Whilst lip service seems to have been paid, and then only in some instances, to the need for foreign investment and issues of the country’s rating image, the lacklustre address by the minister of trade and industry gave only more credence to the belief that redress for past injustices was the only big elephant in their lives and in Union Buildings.

Transformation not economics at forefront

In the committees, where all departments have been reporting on progress towards annual targets, this now being the last quarter, the most important slide in any PowerPoint presentation (following clarity on the audit process) was always the racial makeup of the department concerned in terms of reaching transformation targets and what race ratios currently existed. The theme was obvious.

We have listened to many thousands of words spoken over the month and more is yet to come as we write, but it is all too evident that there is a massive discord between business and industry and President Zuma’s cabinet on priorities.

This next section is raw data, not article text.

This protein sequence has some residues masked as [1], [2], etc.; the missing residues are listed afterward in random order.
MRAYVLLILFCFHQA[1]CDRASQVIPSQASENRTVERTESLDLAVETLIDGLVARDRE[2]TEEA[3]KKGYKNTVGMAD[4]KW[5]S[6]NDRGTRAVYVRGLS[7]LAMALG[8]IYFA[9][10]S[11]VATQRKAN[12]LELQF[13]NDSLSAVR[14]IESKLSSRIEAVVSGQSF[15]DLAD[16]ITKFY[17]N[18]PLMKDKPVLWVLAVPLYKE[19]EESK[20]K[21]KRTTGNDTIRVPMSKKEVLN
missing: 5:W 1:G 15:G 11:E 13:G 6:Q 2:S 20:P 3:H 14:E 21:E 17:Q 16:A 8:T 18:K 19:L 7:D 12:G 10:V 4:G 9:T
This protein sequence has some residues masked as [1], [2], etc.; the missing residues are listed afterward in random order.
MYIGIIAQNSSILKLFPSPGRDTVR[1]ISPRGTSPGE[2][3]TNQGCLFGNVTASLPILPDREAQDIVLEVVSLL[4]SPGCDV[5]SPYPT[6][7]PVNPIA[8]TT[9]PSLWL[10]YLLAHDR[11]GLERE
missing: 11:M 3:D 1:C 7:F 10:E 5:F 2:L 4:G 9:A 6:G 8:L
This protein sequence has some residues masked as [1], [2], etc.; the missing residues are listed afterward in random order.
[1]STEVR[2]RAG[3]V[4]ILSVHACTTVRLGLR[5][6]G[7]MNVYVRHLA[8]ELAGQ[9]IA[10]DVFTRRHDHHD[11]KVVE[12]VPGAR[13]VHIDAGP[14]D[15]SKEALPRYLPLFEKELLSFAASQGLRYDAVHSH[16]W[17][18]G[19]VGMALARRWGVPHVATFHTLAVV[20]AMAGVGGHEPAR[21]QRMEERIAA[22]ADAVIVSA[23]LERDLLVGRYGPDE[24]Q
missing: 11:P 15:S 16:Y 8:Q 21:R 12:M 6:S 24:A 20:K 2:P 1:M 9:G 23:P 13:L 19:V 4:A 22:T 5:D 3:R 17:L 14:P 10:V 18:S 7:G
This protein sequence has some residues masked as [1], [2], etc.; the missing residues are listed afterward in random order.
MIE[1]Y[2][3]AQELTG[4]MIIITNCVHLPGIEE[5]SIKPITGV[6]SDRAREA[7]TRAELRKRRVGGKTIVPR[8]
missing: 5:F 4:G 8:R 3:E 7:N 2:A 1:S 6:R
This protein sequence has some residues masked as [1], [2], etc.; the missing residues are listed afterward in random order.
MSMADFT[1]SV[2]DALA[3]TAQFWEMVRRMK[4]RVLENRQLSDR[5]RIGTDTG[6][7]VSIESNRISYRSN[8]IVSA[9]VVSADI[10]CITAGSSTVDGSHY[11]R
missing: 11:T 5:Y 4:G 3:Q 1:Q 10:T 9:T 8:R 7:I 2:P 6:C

Final word

Trade and industry minister, Rob Davies, warned parliamentarians in his budget vote speech, when mentioning BEE matters , that members should  be aware that the President had indicated that the central task was to bring about radical economic transformation.      Which really said it all.

Posted in BEE, cabinet, Cabinet,Presidential, earlier editorials, Finance, economic, Fuel,oil,renewables, Trade & Industry0 Comments

DTI earns ire of Parliament on BEE

 

Lack of BEE transformation flagged….

plan BEEThe divergence of views on BEE between the parliamentary committee on trade and industry and the department of trade and industry (DTI)  heightened recently with committee chairperson, Joan Fubbs, demanding that within seven days a “technical explanation” as to why  DTI was not hastening speedy transformation within South Africa.